- Preliminary results suggest SeaWorld will have $1.46 billion in revenue, a record
- Attendance numbers, particularly in 4th quarter, boost 50-year-old company's gains
- "Blackfish" raised questions about captive orcas, resulting in concert cancellations
- SeaWorld says rehabilitation program has rescued more than 23,000 animals
Propelled by fourth-quarter attendance, SeaWorld expects an estimated $1.46 billion in revenue for fiscal year 2013, the company announced Monday.
The results, while preliminary, are expected to be a record for the 50-year-old company. SeaWorld reported total revenue in 2012 of $1.42 billion, according to SEC filings.
Strong attendance numbers at its flagship locations in Orlando, Florida, San Diego, California and San Antonio, Texas, among others, helped boost the marine park's gains, despite criticism sparked by a recent documentary that raised questions about killer whales in captivity.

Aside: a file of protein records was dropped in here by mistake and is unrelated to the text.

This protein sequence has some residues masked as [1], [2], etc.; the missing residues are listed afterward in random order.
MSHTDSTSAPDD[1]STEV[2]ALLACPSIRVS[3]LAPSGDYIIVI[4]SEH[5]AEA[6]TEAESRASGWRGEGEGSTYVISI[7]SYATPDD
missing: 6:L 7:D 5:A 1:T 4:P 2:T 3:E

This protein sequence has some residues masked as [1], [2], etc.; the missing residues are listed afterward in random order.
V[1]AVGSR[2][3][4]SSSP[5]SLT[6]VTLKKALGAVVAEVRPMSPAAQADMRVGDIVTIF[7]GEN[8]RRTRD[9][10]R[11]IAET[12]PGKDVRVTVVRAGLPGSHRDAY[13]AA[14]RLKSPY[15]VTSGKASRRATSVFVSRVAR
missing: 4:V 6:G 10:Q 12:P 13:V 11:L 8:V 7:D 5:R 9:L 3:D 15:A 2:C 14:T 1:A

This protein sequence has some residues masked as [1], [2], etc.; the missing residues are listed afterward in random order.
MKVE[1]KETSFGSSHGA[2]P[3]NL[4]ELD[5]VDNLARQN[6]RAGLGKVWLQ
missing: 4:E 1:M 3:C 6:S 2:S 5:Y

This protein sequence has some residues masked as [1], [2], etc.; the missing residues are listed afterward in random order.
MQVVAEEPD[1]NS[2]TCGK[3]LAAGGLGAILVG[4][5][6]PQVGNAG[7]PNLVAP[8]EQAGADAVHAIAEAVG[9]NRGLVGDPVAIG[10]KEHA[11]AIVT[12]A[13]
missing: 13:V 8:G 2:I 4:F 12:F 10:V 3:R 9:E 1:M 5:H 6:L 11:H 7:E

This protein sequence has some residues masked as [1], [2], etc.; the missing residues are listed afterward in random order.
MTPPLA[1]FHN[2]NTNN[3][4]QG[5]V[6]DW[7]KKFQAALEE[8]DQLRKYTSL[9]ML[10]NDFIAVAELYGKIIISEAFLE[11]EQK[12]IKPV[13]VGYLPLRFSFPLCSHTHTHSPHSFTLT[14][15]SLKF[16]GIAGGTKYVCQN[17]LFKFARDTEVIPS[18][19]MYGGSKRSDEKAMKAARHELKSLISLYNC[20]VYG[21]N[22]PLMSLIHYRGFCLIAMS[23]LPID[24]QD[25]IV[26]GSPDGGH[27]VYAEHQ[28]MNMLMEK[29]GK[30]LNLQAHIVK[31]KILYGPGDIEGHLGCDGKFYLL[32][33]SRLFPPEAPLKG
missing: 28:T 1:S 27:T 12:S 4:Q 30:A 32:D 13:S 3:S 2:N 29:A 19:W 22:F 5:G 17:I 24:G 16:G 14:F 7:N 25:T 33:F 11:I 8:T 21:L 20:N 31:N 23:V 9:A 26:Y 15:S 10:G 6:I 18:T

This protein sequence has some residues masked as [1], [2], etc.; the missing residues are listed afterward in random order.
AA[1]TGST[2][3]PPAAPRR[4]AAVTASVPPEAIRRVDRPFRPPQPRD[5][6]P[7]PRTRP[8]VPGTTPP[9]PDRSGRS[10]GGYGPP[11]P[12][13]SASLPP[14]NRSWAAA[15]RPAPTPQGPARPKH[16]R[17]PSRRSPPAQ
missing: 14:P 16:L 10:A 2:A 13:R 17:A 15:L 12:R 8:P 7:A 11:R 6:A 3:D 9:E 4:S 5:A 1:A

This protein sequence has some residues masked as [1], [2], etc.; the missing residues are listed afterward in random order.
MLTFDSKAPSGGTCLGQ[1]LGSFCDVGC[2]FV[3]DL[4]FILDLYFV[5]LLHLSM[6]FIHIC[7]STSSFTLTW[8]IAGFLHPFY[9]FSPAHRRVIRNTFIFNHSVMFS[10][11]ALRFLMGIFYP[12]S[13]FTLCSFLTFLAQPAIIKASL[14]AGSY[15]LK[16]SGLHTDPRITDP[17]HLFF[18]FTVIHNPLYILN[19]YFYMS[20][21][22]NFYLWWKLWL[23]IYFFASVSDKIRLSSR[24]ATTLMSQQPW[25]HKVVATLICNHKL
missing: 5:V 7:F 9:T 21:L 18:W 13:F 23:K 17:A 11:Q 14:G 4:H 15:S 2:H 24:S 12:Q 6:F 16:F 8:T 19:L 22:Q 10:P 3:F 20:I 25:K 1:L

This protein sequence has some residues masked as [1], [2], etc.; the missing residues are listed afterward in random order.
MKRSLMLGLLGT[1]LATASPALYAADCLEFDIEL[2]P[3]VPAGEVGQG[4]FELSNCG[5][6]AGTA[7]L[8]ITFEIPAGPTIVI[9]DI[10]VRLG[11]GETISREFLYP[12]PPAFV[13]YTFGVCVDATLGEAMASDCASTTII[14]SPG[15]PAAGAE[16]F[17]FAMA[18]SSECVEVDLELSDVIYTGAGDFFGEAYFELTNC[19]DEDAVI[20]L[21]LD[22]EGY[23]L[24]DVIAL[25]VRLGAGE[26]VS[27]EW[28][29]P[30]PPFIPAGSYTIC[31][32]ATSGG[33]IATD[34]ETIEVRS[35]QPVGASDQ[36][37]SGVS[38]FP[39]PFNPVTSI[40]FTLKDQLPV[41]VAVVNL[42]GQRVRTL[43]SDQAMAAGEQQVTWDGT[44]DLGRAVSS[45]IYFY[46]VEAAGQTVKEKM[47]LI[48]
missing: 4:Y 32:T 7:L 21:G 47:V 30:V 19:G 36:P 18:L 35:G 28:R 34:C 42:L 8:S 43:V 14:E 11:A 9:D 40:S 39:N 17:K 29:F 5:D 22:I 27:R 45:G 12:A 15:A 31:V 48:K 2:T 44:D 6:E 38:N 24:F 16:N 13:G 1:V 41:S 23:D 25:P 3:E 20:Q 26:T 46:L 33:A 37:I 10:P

"Blackfish," directed by Gabriela Cowperthwaite and acquired by CNN at the Sundance Film Festival, first aired on October 24.
Since then, at least nine musical acts, including Trace Adkins, Willie Nelson, Trisha Yearwood, Heart, Cheap Trick and Barenaked Ladies, have canceled planned concert appearances at the park while other artists, such as Joan Jett and Edgar Winter, have asked that their music no longer be used in shows featuring the sound-sensitive orcas.
SeaWorld has said "Blackfish" focuses on only a handful of events from the park's history and ignores its contributions to education, preservation and animal research.
In a news release, the company noted SeaWorld's animal rehabilitation program has rescued more than 23,000 animals as of late last year.
"We are very pleased with our fourth quarter performance, particularly for the SeaWorld-branded parks in Orlando and San Diego, which helped us to achieve record revenue for the year," said SeaWorld Entertainment Inc. President and CEO Jim Atchison in a news release.
"The success of the SeaWorld parks in 2013 suggests that the extraordinary experience offered in these parks is as meaningful today as at any point in our history. But as strong as last year was for us, we are looking forward to another great year in 2014."